Japanese firm wants unpaid Marmaray bill

Japanese firm wants unpaid Marmaray bill

Şükrü Küçükşahin ANKARA
Japanese firm wants unpaid Marmaray bill

Hürriyet Photo

The Japanese company TAISEI has pressured top Turkish authorities for payment of the company’s additional costs to finish the Marmaray line in Istanbul earlier than planned, while sources from the Turkish Transport Ministry say the payments will be made only after the company submits its documents properly.

TAISEI mobilized the Japanese government to support its claim and sent letters to top Turkish authorities, including President Recep Tayyip Erdoğan, Prime Minister Ahmet Davutoğlu and a number of cabinet ministers, to warn them of the “possibility of the non-payment of the bill to affect future infrastructure projects negatively.”  

 ‘Costs expected to be met’

Takashi Yamauchi, the president and CEO of TAISEI, a partner of Turkish GAMA and Nurol, sent a letter to Erdoğan on Jan. 30 requesting a payment of some $200 million, which was used to accelerate the completion of the Marmaray line.

“Dear President, more than one year has passed since you presented your appreciation for our great performance at the opening ceremony of the Marmaray line. Upon the demand of the employer, we completed the construction of the line earlier than planned. We achieved this by showing incredible performance and mobilizing additional resources to compensate for delays, which were … out of our control and were recorded by the employer,” he wrote.

“Although we sent you a letter to let you know about the process on March 10, 2014, a majority of the huge additional costs, which were used to enter the Marmaray line into service on Oct. 29, 2013, are still expected to be met. These costs, at around $200 million, cover some 120 items. The costs are still not paid and affect our cash flow seriously, although a loan from Japan’s Development Agency Fund (JICA) was secured in sufficient levels and the then-Transport Minister Binali Yıldırım guaranteed an early accord by the end of 2013,” he wrote.

He then signaled the company’s right to address the issue in local and international courts, adding two decisions made by local arbitration authorities were not taken into consideration.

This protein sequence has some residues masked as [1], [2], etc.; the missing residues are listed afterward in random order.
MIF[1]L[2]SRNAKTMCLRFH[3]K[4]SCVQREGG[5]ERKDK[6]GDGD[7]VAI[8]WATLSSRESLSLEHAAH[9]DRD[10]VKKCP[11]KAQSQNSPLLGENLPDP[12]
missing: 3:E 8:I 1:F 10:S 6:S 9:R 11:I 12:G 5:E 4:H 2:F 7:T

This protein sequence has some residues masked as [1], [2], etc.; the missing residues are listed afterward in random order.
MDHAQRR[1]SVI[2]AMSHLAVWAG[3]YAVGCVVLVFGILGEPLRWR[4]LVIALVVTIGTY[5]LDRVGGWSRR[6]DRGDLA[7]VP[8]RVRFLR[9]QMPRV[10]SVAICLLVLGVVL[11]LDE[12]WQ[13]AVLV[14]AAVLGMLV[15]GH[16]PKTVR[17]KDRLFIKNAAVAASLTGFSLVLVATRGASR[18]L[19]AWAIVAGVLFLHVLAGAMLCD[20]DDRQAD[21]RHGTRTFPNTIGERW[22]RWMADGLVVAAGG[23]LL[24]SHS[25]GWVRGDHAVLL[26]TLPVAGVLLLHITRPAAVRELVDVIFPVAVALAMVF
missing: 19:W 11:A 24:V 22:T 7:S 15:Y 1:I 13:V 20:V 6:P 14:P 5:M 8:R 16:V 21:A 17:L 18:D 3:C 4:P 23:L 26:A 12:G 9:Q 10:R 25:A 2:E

‘Breach of contract’

“This is definitely a breach of contract and cannot be acceptable for us,” Yamauchi wrote.
He noted it is not possible to go to international arbitration, as the employer’s examination of the additional costs took “extremely long.”

He also kindly requested Erdoğan give the necessary directions to speed up the process.

“I present my thanks and sincere blessings to you in the name of the contractor for your great support to the project. As you had said earlier to us, we work a lot to make a contribution to the big infrastructure projects of Turkey. However, if the above-mentioned problems are not solved in the long term, I have deep concerns about the possibility of changing our position dramatically. With my deepest sincerity, I hope the related financial issues will be resolved and we will be paid with your respectful support,” he added.

Yamauchi had also sent a similar letter to Davutoğlu.  

‘We’ll keep our promises’

Sources from the Turkish Transport Ministry said they thanked the company and empathized with them over their claim, but they didn’t find the pressure the company put on top authorities in the country to be appropriate.

“We do not understand why the contractor company has been trying to put pressure over Turkey’s president, prime minister and finance and economy ministers. We have met with them many times since November,” a Transport Ministry source said.

“We’ll keep our promises as soon as we receive the required documents in a regular and efficient manner. Some slowness may be the case, but the company needs to do the things in line with the procedures. We can also talk about some exaggeration in the prices,” the source said.

Documents must be prepared properly

The Transport Ministry claimed they paid a portion of the money owed to the company, but were awaiting the proper submission of documents from TAISEI before they were able to complete the rest of the payment. “We are thankful the construction process was accelerated and the Marmaray line was opened [ahead of schedule]. Some $320 million worth of business was made and we paid $120 million of this amount. For the remaining items, we asked for the required documents, but we couldn’t receive the documents in a regular manner. We speak of around 800 items. The documents need to be sent to us in the pre-defined presentation formats, but they have not been. The consultancy company is also working to achieve this and they hired additional staff upon our request to prepare the documents,” the source said.

The source also added the company couldn’t present some supporting documents showing the company had accelerated the construction, for instance the insurance or passport records of the additional personnel which the company claims to have hired for the completion of the project.

They said they will make the payment when the procedures were completed.

“We plan to make payments in March, April and May after the documents are presented to us in an efficient way,” they added.

The Marmaray railway tunnel opened in October 2013 on the 90th anniversary of the Turkish Republic’s founding, earlier than originally planned. Located 62 meters under the Bosphorus Strait, it connected the European and Asian sides of Istanbul for the first time by rail.